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Gen Comp Endocrinol. 2009 Sep 1;163(1-2):175-83. doi: 10.1016/j.ygcen.2009.04.004. Epub 2009 Apr 10.

Steroids in chicken egg yolk: metabolism and uptake during early embryonic development.

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Behavioural Biology, University of Groningen, Kerklaan 30, 9750 AA Haren, The Netherlands.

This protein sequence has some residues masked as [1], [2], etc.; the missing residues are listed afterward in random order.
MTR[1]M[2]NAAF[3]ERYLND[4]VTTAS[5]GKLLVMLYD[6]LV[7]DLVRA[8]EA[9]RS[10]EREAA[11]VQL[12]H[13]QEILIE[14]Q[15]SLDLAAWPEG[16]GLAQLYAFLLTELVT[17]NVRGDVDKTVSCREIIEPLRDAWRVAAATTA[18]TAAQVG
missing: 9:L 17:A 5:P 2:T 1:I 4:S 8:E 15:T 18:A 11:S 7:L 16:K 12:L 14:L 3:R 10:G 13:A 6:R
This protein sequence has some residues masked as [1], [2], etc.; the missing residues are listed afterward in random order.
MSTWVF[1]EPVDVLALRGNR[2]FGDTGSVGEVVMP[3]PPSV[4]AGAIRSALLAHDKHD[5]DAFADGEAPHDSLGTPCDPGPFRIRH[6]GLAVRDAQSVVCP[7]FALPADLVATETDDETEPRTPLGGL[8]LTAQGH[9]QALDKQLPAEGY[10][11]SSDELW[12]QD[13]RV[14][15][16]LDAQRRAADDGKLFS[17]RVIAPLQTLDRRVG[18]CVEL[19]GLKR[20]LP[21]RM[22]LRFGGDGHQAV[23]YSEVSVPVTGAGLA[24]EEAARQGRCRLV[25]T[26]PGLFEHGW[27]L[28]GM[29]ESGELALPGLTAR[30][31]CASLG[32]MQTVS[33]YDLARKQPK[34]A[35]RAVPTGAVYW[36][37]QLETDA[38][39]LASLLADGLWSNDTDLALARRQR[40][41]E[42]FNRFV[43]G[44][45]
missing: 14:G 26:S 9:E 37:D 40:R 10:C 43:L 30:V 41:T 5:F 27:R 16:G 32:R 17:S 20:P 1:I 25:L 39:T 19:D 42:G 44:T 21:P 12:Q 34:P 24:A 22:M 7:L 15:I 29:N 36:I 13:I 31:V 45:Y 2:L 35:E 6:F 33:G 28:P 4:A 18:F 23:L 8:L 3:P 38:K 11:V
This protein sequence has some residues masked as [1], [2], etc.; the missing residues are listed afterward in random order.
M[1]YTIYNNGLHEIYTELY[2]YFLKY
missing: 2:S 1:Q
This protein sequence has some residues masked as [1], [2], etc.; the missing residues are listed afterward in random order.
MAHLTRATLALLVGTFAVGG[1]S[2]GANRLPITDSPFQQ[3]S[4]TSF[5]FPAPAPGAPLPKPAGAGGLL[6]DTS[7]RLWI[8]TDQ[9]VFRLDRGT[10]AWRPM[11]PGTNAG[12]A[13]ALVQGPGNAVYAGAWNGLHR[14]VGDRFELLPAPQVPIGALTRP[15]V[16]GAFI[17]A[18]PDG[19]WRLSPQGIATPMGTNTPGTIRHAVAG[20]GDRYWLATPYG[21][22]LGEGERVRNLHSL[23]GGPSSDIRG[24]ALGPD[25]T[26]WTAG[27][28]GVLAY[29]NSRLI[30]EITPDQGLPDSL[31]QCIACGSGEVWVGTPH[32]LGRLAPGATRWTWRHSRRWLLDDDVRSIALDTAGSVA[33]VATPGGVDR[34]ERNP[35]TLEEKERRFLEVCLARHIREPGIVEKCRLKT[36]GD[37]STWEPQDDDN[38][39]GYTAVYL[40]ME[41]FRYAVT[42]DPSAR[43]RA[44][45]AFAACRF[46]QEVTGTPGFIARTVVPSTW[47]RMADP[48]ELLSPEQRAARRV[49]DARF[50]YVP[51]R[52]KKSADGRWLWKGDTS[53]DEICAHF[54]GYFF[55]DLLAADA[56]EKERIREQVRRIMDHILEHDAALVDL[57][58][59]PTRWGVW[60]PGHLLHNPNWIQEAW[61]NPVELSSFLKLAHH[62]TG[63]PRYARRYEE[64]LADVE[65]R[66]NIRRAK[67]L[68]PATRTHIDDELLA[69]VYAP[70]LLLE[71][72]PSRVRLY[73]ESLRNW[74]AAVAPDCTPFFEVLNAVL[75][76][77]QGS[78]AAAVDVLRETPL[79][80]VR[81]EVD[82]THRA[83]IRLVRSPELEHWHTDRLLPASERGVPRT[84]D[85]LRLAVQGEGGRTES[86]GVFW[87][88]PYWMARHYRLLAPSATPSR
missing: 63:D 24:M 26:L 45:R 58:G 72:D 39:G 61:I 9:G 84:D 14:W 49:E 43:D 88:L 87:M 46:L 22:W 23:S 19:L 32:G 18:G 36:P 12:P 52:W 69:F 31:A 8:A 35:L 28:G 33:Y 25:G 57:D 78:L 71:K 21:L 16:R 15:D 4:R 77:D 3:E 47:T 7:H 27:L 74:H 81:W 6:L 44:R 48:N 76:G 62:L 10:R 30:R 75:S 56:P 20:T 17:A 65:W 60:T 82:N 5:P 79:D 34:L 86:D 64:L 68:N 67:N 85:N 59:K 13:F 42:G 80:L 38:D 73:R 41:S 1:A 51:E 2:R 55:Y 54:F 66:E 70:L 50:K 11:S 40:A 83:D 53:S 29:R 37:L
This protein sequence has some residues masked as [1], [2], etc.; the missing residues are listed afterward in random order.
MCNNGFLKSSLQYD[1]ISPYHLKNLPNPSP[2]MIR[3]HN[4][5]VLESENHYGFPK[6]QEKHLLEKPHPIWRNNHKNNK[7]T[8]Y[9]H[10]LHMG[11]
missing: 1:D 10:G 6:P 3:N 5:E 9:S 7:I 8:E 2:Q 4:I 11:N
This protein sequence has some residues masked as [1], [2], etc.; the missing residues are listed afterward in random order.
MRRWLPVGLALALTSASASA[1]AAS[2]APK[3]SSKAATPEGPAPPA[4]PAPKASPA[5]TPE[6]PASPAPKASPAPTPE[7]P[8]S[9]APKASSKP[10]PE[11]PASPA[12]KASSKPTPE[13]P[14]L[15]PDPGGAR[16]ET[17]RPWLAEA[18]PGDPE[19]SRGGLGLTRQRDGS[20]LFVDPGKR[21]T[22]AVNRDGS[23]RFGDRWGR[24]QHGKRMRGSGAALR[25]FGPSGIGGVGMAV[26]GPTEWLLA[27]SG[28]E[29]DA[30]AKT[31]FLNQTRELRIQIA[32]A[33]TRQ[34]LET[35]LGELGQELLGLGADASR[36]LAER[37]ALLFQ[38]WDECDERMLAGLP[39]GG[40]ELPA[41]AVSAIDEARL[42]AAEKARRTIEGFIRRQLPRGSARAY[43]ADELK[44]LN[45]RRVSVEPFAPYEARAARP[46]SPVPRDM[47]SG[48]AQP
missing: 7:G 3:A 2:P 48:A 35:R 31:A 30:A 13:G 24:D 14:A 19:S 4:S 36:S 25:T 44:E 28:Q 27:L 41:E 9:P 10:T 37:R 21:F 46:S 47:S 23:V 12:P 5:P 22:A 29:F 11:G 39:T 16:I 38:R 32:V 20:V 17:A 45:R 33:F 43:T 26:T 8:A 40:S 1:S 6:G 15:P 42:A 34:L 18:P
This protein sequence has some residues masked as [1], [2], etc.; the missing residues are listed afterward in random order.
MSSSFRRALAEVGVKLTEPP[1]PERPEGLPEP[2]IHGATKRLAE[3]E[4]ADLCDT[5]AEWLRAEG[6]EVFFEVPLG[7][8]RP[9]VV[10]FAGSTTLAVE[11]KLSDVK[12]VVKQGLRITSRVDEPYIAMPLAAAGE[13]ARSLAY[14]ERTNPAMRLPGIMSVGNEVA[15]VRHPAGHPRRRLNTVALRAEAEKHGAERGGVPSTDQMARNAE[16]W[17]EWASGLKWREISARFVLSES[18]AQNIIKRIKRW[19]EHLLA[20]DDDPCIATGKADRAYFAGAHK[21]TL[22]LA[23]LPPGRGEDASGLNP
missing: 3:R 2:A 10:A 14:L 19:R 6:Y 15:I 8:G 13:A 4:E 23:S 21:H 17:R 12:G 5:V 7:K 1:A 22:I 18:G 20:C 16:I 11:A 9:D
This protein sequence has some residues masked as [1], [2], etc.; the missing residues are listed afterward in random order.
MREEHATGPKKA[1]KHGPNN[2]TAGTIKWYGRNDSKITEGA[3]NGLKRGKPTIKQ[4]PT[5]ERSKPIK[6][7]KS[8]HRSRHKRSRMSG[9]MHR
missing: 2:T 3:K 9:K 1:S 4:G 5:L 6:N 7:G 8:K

Effects of maternal hormones may adaptively adjust offspring development to prevailing conditions. However, Darwinian fitness of parents is maximized by investing in more than one offspring while each individual offspring benefits from receiving maximal investment. The control of mother and offspring over hormone-mediated maternal effects is thought to play a key role in the outcome of parent-offspring conflict, but these control mechanisms have hardly been studied. We investigated the potential embryonic control by analysing the changes in distribution and metabolism of steroid hormones in the egg during the first 6 days of incubation using injections of radiolabelled testosterone and corticosterone in freshly laid eggs. After 1 day of incubation the highest amount of radioactivity was concentrated in a small area at the top of the yolk. This challenges the use of hormones in oil as mimicking natural exposure. During incubation radioactivity spread within the egg with highest concentrations in yolk and yolk sac and lower concentrations in albumen, embryo, allantois, and amnion. Steroids were metabolised to other unconjugated and conjugated steroids, perhaps facilitating embryonic steroid uptake. Our study shows that the injected radiolabel is metabolised in the egg and taken up by the embryo, giving the embryo potential control over the effects of maternal hormones and thereby limiting maternal control over the outcome of hormone-mediated maternal effects.

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